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Cyber-community 101 - Lesson Four



Cyber-community 101 - Lesson Four

A cyber-community must contain
most elements we associate with urban life

The cyber age reclaims the country
and re-casts the city
so its positive aspects are available to all
The crime aspects of the city
are minimized by 
two realities

Cyber-communities are diverse by design
Therefore their inhabitants are there by choice
not necessity
That enables a more neighborly sense
Cyber-communities
in their concentration and walkability
are vastly easier to police than
either city or sprawl areas
It would be understood for example
that public space is secure 
by consent of all
and that private space is private

All the aspects of a city are
scaled to a population of up to 10,000
Small theaters - 24/7 multi purpose venues
Commercial outlets - mainly kiosks connected to
global enterprises enabling pin-point
access to all products everywhere
Smaller and more nimble educational spaces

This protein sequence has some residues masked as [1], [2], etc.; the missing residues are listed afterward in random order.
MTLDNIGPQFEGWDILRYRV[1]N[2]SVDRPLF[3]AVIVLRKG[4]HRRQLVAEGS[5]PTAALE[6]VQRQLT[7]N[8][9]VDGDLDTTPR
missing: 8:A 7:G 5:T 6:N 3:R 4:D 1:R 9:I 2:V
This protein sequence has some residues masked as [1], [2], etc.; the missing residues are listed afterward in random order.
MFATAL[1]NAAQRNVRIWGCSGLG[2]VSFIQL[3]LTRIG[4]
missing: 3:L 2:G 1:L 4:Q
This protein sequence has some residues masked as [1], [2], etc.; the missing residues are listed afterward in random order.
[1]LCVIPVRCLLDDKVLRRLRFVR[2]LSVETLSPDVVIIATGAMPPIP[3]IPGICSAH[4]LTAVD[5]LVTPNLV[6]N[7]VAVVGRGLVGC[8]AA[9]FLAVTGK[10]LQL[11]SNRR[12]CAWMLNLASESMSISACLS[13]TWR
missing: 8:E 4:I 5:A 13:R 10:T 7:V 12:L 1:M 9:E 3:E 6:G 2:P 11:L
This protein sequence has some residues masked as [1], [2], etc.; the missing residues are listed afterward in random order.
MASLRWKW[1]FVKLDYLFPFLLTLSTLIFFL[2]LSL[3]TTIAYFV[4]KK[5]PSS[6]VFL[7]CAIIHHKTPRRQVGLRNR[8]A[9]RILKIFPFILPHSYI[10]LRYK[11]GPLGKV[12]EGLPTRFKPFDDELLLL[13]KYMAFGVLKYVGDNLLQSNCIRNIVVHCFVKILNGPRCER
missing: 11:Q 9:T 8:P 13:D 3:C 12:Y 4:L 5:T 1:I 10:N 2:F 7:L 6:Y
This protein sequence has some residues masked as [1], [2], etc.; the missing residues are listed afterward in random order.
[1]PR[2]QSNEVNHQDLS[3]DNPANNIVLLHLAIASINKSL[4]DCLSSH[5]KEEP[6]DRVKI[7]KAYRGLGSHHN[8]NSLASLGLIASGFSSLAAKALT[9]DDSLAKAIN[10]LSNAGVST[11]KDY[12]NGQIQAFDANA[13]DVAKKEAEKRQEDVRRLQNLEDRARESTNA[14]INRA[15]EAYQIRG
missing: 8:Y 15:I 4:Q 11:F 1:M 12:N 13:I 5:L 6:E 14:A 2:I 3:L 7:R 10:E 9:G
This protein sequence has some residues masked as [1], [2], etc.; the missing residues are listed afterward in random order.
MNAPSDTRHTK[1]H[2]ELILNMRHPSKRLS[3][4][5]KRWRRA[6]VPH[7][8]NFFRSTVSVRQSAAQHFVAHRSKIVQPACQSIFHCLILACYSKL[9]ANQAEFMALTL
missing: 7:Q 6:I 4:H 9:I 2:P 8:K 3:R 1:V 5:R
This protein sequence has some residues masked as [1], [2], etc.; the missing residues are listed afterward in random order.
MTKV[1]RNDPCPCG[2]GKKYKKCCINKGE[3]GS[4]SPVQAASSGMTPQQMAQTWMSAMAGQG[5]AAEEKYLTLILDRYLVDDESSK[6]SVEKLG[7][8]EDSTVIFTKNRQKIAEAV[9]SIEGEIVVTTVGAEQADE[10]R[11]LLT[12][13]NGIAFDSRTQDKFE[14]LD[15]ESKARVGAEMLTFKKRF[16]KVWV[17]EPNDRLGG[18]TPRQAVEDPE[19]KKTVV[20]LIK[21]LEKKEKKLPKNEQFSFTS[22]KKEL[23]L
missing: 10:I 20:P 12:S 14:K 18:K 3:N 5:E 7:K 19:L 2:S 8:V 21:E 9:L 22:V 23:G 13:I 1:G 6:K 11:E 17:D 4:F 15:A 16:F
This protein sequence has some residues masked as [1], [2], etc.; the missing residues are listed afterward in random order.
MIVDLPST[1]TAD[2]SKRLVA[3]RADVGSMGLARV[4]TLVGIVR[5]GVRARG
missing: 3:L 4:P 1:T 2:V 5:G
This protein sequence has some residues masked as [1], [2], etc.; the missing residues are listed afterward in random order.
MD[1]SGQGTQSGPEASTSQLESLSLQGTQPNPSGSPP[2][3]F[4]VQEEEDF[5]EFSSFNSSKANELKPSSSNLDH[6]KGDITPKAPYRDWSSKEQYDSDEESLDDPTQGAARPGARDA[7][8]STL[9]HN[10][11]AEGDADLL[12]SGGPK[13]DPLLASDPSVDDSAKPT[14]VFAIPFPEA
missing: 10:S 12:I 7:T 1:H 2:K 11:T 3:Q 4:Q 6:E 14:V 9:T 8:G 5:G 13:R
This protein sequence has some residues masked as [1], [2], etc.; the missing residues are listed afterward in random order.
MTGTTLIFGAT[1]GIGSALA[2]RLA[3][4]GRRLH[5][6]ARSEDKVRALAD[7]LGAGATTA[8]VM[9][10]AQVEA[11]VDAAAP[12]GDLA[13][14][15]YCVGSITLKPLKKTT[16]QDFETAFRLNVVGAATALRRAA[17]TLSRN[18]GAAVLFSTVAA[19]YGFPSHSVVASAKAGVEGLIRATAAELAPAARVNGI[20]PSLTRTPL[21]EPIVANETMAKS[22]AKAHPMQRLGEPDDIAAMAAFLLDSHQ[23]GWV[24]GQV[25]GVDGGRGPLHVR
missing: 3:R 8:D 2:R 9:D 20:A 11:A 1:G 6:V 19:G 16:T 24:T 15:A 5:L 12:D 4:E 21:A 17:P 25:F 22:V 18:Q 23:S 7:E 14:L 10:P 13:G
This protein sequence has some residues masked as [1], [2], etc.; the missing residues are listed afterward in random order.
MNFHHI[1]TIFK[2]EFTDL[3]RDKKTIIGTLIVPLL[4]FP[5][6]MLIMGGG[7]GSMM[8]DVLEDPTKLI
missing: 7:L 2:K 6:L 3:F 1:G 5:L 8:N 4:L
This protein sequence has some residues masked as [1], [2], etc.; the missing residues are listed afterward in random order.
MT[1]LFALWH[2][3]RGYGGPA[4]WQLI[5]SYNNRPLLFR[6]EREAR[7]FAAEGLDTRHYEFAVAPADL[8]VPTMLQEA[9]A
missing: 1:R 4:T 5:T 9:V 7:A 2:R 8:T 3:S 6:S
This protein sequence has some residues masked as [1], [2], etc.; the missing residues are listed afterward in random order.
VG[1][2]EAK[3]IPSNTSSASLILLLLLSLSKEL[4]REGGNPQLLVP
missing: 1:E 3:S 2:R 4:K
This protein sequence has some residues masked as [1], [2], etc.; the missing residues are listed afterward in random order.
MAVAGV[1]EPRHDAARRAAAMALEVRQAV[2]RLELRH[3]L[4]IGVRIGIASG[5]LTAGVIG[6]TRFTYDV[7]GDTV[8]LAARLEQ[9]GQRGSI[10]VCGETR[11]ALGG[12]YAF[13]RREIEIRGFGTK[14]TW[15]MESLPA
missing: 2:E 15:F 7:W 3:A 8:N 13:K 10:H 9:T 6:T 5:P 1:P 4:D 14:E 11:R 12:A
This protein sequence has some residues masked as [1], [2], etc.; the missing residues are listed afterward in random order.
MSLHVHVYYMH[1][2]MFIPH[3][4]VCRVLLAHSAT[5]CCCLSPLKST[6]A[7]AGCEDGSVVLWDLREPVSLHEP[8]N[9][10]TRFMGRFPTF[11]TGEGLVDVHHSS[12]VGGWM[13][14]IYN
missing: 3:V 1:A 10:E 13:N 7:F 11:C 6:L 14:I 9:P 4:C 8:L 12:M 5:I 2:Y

again shared and 24/7
Deployment of employed persons
to work in every one of the scaled down
facilities in the cyber-community
Living working recreating educating
all in the same space

Why must this be
Because concentration is inherently urban
Because residence in a cyber-community
enables privacy
Because life is short enough without
a car-sprawl component
And most of all
because we will be walking 
in the future to everything we need
to reach
for reasons that are obvious when you see this film



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http://www.youtube.com/watch?v=dhk0ckaCxDI
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Stephen C. Rose Bio

Stephen C. Rose (1936-) was born in New York City and raised there. He currently lives there. He was educated at Trinity, Exeter, Williams and Union Theological Seminary. He served in the Student Interracial Ministry in Nashville. He founded and edited the prize-winning Renewal Magazine in Chicago and studied with C. A. Doxiadis in Athens. His first books "The Grass Roots Church" and "Who's Killing The Church" established him as a prominent critic of American Protestantism and American religion. He was and remains a civil rights activist. He has interviewed and done in depth pieces on Saul Alinsky and Martin Luther King, Jr. He won awards for editorial courage and for two documentary films. He has written and published many songs and musical works including "We Are All Americans". During the late 90s and early 2000s he worked for UN agencies, most recently editing CHOICES Magazine at UNDP. Since 2000 he has written several books for distribution via K…